Twitter is not the place to post status updates. Ok,  I talk about myself, but Twitter should be a two way conversation. Today most of my tweets fall primarily into a two categories: Phish (my favorite band) and Live Music, in general. Most of my  followers and the people I follow share my passion for these topics. We exchange content found on the web, debate the merits of our favorite jams, and occasionally gather at concerts for “tweetups.” So how do you start your own conversation?

Find your passion(s). Follow people who share  content you love – not just celebrities, but anyone consistently tweeting greatness. You can use the #Discover link to find them. Want to talk turkey? Here you go.

In fancy Inbound Marketing speak this is called content stalking.Retweet the content you like, favorite it, or send an @reply to chat with the tweeter. Let them know you appreciate their content. People love being appreciated. In fact they love it so much, many of the people you retweet are likely to start following you back. But in order to start a conversation, they have to be able to find you, which leads us to step 2.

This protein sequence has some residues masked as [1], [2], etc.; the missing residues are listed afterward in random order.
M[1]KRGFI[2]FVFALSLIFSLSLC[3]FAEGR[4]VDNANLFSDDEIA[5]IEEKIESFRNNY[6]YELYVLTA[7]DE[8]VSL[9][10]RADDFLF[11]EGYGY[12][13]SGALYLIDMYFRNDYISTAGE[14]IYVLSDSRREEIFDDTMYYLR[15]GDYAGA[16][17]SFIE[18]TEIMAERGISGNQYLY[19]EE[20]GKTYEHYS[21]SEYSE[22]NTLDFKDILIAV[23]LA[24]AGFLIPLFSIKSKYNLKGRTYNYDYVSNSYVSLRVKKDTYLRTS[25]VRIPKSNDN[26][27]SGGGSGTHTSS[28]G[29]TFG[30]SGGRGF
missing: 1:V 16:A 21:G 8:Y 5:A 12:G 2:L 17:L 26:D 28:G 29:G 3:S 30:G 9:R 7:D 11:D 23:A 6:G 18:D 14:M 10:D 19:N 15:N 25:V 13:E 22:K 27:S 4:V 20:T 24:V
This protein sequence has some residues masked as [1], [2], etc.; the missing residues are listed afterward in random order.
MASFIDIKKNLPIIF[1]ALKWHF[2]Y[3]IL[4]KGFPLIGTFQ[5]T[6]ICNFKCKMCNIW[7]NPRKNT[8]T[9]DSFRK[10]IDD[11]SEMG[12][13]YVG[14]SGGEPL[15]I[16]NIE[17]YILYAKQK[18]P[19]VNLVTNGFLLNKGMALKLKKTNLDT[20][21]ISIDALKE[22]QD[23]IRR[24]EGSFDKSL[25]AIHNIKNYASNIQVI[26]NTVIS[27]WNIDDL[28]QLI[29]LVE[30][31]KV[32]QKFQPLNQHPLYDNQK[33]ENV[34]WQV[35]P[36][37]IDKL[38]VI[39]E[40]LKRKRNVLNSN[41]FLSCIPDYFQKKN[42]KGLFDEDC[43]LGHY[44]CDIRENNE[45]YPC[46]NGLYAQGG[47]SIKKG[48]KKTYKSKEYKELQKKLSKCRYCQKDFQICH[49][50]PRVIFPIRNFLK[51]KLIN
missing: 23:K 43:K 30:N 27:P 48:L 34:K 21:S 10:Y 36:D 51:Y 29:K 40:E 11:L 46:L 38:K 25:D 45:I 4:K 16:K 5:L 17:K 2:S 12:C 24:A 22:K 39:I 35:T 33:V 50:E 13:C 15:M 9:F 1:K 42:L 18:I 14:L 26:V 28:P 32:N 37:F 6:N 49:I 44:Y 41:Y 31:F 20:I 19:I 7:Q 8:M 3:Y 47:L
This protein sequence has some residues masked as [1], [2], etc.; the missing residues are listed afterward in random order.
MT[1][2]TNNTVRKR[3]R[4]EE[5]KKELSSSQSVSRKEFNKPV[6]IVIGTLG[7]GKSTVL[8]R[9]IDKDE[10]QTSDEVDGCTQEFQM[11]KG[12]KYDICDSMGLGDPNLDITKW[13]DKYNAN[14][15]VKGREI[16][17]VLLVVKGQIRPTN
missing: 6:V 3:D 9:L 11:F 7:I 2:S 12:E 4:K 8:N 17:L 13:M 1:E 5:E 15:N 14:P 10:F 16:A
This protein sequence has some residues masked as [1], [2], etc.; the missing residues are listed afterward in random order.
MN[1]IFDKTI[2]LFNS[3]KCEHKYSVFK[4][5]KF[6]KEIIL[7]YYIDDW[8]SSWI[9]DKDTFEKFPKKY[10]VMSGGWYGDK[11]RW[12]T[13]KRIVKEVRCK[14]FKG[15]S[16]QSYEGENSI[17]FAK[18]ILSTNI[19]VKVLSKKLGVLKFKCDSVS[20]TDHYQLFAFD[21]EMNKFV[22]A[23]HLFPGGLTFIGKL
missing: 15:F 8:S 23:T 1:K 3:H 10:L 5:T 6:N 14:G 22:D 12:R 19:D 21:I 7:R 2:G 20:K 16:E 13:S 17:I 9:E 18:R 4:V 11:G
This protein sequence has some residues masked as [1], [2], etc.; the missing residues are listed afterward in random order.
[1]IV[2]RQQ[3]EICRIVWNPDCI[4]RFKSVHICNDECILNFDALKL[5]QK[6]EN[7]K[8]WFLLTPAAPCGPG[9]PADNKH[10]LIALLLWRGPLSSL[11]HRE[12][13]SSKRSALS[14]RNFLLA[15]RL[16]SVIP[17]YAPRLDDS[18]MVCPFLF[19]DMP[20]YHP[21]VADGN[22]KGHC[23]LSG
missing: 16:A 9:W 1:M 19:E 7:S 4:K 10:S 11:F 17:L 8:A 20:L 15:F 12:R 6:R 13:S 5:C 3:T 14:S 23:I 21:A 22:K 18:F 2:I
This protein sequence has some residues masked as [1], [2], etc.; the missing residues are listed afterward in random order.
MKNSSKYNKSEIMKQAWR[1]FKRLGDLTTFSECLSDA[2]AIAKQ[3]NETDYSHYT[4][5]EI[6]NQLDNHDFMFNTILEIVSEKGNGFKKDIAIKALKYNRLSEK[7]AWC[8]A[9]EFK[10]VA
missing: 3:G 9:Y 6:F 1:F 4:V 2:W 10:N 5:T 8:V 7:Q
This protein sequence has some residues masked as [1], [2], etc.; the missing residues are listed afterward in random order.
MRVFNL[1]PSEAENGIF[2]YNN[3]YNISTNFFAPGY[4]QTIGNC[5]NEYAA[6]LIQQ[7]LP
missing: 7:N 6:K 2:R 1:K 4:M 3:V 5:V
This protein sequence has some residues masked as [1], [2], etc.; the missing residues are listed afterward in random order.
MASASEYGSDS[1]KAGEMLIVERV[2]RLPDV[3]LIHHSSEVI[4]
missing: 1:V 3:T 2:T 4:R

2. I went public.

Since the dawn of social media I’ve been warned to keep all of my profiles on lock down. While I do keep my Facebook account fairly private, when it comes to Twitter I take a very different stance. Anyone can find, read, and reply to anything I post on Twitter. But, I also adhere to the Julie Smith Turner Golden Rule Of Twitter Smarts: Don’t tweet anything you wouldn’t want your mom to see.

When you open your feed to a variety of perspectives, the conversation is a lot more interesting. Soon you’ll need to find an easier way to keep up.